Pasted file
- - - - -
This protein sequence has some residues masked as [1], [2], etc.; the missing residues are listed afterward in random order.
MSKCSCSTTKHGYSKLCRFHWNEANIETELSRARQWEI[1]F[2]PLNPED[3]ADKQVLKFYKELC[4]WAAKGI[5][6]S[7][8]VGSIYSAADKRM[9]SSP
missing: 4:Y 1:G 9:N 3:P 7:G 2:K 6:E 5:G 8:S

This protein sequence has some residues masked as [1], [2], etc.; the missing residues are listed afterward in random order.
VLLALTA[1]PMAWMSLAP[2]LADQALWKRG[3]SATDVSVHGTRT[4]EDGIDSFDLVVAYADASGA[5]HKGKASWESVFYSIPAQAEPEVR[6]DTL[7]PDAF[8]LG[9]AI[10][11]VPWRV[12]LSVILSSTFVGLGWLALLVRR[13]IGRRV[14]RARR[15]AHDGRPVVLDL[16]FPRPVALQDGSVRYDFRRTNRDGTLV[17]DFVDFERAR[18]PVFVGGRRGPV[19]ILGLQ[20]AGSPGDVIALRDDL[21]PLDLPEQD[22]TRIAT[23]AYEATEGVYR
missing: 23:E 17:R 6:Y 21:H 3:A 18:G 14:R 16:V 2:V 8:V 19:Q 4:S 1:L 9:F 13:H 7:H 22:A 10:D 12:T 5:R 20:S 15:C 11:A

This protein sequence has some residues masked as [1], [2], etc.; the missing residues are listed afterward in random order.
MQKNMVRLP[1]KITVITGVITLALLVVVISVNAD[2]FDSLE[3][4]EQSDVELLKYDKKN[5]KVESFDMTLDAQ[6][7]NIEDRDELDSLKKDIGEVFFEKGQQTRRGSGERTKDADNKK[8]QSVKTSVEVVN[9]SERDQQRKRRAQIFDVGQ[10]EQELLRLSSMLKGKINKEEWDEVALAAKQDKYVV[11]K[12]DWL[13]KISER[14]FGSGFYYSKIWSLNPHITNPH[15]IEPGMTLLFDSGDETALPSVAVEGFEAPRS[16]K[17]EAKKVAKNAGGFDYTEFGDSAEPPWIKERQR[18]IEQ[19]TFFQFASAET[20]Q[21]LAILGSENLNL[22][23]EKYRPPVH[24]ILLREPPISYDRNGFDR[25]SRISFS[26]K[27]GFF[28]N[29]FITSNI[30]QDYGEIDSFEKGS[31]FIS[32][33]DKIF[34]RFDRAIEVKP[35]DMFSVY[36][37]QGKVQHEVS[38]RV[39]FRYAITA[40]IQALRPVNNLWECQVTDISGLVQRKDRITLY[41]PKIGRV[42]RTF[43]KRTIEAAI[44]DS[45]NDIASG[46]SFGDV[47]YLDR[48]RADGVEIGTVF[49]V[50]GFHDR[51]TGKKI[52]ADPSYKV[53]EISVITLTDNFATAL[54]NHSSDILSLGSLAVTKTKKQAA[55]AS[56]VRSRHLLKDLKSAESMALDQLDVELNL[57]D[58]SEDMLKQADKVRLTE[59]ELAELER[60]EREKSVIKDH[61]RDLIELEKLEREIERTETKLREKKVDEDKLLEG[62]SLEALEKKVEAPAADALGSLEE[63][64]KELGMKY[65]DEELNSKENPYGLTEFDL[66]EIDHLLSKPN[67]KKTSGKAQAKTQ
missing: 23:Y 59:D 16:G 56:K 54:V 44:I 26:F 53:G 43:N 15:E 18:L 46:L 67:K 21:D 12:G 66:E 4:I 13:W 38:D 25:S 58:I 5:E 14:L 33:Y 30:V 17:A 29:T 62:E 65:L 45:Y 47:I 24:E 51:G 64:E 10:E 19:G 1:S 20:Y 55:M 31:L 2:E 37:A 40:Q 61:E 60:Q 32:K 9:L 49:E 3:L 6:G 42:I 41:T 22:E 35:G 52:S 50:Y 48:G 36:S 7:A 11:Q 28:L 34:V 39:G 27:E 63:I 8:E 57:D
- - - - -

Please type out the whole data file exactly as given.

This protein sequence has some residues masked as [1], [2], etc.; the missing residues are listed afterward in random order.
MSKCSCSTTKHGYSKLCRFHWNEANIETELSRARQWEI[1]F[2]PLNPED[3]ADKQVLKFYKELC[4]WAAKGI[5][6]S[7][8]VGSIYSAADKRM[9]SSP
missing: 4:Y 1:G 9:N 3:P 7:G 2:K 6:E 5:G 8:S

This protein sequence has some residues masked as [1], [2], etc.; the missing residues are listed afterward in random order.
VLLALTA[1]PMAWMSLAP[2]LADQALWKRG[3]SATDVSVHGTRT[4]EDGIDSFDLVVAYADASGA[5]HKGKASWESVFYSIPAQAEPEVR[6]DTL[7]PDAF[8]LG[9]AI[10][11]VPWRV[12]LSVILSSTFVGLGWLALLVRR[13]IGRRV[14]RARR[15]AHDGRPVVLDL[16]FPRPVALQDGSVRYDFRRTNRDGTLV[17]DFVDFERAR[18]PVFVGGRRGPV[19]ILGLQ[20]AGSPGDVIALRDDL[21]PLDLPEQD[22]TRIAT[23]AYEATEGVYR
missing: 23:E 17:R 6:Y 21:H 3:A 18:G 14:R 16:V 2:V 8:V 19:Q 4:S 1:L 9:F 13:H 7:H 22:A 10:D 12:T 5:R 20:S 15:C 11:A

This protein sequence has some residues masked as [1], [2], etc.; the missing residues are listed afterward in random order.
MQKNMVRLP[1]KITVITGVITLALLVVVISVNAD[2]FDSLE[3][4]EQSDVELLKYDKKN[5]KVESFDMTLDAQ[6][7]NIEDRDELDSLKKDIGEVFFEKGQQTRRGSGERTKDADNKK[8]QSVKTSVEVVN[9]SERDQQRKRRAQIFDVGQ[10]EQELLRLSSMLKGKINKEEWDEVALAAKQDKYVV[11]K[12]DWL[13]KISER[14]FGSGFYYSKIWSLNPHITNPH[15]IEPGMTLLFDSGDETALPSVAVEGFEAPRS[16]K[17]EAKKVAKNAGGFDYTEFGDSAEPPWIKERQR[18]IEQ[19]TFFQFASAET[20]Q[21]LAILGSENLNL[22][23]EKYRPPVH[24]ILLREPPISYDRNGFDR[25]SRISFS[26]K[27]GFF[28]N[29]FITSNI[30]QDYGEIDSFEKGS[31]FIS[32][33]DKIF[34]RFDRAIEVKP[35]DMFSVY[36][37]QGKVQHEVS[38]RV[39]FRYAITA[40]IQALRPVNNLWECQVTDISGLVQRKDRITLY[41]PKIGRV[42]RTF[43]KRTIEAAI[44]DS[45]NDIASG[46]SFGDV[47]YLDR[48]RADGVEIGTVF[49]V[50]GFHDR[51]TGKKI[52]ADPSYKV[53]EISVITLTDNFATAL[54]NHSSDILSLGSLAVTKTKKQAA[55]AS[56]VRSRHLLKDLKSAESMALDQLDVELNL[57]D[58]SEDMLKQADKVRLTE[59]ELAELER[60]EREKSVIKDH[61]RDLIELEKLEREIERTETKLREKKVDEDKLLEG[62]SLEALEKKVEAPAADALGSLEE[63][64]KELGMKY[65]DEELNSKENPYGLTEFDL[66]EIDHLLSKPN[67]KKTSGKAQAKTQ
missing: 23:Y 59:D 16:G 56:K 54:V 44:I 26:F 53:G 43:N 15:E 18:L 46:L 67:K 21:D 12:G 66:E 4:I 13:W 38:D 25:S 58:I 5:E 14:L 33:Y 30:V 17:A 29:T 62:E 65:L 45:Y 47:I 24:E 51:G 64:E 10:E 19:G 1:S 20:Y 55:M 31:L 2:E 37:A 40:Q 61:E 60:Q 32:K 9:L 49:E 3:L 6:G 42:I 41:T 22:E 35:G 52:S 50:Y 48:G 36:S 7:A 11:Q 28:L 34:V 39:G 27:E 63:I 8:E 57:D